‘Mini police state’: Students’ union employs ‘safe space marshals’ to control debates
Marshals are being employed by the students’ union to patrol debates and make sure speakers do not offend the audience. They have powers to take immediate action against any participant who is being offensive or discriminatory.
The news, however, sparked widespread criticism. Many are concerned the strategy poses a threat to freedom of speech, one of academia’s founding principles.
King’s College film studies student Millie Ratchie, 19, questioned the value in spending student contributions on the scheme.
“I feel like people can only learn to articulate their opinion by pushing against things and debating, which doesn’t happen when other people’s opinions from your own are censored,” she told RT.
Daniel Crouch, 25, who is studying electrical engineering, also told RT: “The idea of freedom of speech is to protect the ideas that are controversial, not to maintain the status quo.”
Twitter users are likening the measures to a “police state.”
One user compared the marshals to the paramilitary brownshirts of Hitler’s Nazi party.
Another blamed the UK for falling victim to the “cancer” of censorship spreading in US academia.
Still another questioned how this would prepare students for the "real" world.
how long are they gonna rely on safe spaces? these students need to realise that once they leave uni, there would be no more safe spaces.— Faiz 🎃👻 (@fzzlkfly) October 27, 2017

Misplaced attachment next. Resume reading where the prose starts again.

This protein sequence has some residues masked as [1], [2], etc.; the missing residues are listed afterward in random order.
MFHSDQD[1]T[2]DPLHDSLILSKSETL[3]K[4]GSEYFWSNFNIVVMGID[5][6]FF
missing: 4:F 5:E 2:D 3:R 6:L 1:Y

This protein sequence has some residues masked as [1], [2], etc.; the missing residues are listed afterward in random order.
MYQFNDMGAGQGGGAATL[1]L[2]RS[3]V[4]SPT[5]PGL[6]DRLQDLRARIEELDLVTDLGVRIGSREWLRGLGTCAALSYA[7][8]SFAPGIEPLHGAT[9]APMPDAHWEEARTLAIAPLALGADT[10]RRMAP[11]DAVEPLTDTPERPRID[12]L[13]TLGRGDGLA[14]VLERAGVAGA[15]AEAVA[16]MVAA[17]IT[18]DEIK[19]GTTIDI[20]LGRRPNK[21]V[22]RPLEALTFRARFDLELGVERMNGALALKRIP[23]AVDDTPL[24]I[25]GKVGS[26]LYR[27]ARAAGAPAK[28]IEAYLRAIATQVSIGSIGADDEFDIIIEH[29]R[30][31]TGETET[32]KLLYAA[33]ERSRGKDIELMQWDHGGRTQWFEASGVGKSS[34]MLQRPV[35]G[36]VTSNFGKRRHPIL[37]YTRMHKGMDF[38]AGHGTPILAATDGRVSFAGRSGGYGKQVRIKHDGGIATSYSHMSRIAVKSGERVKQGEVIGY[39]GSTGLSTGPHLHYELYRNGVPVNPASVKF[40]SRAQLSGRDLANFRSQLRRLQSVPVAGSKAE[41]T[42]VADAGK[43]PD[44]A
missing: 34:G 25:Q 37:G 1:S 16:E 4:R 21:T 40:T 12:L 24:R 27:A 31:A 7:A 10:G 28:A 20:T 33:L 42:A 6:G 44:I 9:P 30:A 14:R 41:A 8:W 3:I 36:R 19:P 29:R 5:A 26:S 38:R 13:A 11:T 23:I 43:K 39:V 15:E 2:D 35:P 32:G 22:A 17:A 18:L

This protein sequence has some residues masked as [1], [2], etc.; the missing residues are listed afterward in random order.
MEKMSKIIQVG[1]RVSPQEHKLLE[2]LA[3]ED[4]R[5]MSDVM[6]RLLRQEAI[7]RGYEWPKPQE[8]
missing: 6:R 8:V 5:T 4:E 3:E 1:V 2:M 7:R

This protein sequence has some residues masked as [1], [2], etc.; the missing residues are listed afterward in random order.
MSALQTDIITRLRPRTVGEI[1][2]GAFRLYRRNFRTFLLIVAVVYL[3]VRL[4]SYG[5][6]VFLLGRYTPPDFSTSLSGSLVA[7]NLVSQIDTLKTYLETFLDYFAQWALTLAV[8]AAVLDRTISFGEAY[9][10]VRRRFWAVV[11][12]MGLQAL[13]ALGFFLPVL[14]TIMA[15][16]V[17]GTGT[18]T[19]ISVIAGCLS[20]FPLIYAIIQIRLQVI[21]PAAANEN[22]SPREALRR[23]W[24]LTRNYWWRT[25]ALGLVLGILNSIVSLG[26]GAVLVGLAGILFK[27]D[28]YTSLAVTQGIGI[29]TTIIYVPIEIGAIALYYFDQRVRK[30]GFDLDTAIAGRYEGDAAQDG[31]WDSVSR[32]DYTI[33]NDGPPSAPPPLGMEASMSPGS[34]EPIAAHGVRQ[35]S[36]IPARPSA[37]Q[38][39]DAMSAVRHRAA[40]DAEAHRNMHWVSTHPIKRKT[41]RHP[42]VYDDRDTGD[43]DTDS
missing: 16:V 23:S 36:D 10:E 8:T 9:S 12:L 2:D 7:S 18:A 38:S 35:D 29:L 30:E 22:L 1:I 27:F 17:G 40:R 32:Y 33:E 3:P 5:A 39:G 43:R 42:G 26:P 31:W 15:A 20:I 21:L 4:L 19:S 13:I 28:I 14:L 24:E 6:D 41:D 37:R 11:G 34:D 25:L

Tory backbencher Jacob Rees-Mogg was monitored by three marshals when he spoke at the university on Wednesday.
Greg Hall, a third-year history student, told the Times: “Jacob Rees-Mogg addressed the issue straightaway and said he thought safe spaces were counter to free discussion... he didn’t offend anyone and there were no dramatic interventions.”
The marshals have been employed, according to the union, for the past two years by groups including Students4Syria and Students not Suspects. It seems students have until now been unaware of their contributions to the union funding the patrols.
Hall added: “I feel we are subsidising intolerance.”
Rees-Mogg himself called safe spaces “weird.”
He told Telegraph: “It’s absolutely weird to send marshals to check the content of the speech by an elected Member of Parliament.
“I think you should make the safe assumption that MPs have views that are acceptable to their electorate and therefore you should not need to send people whose purpose may be to censor what is discussed.”
Frank Furedi, emeritus professor of sociology at the University of Kent, expressed concern over the policy, saying: “The logic of employing someone to patrol the campus for safe space violations is to turn KCL into a mini, soft police state.
“Next they’ll be employing monitors to listen in to lectures. It pays better than a bar-job so they are unlikely to have a shortage of applicants,” Furedi said, according to the Daily Mail.
A university spokesman said: “Universities have a unique challenge to create environments in which open and uncensored debate from all sides on issues of political, scientific, moral, ethical and religious significance can take place without fear of intimidation and within the framework of the law.
“We are proud of our diverse community and are absolutely committed to academic freedom and free, peaceful and respectful dialogue where people have conflicting views.”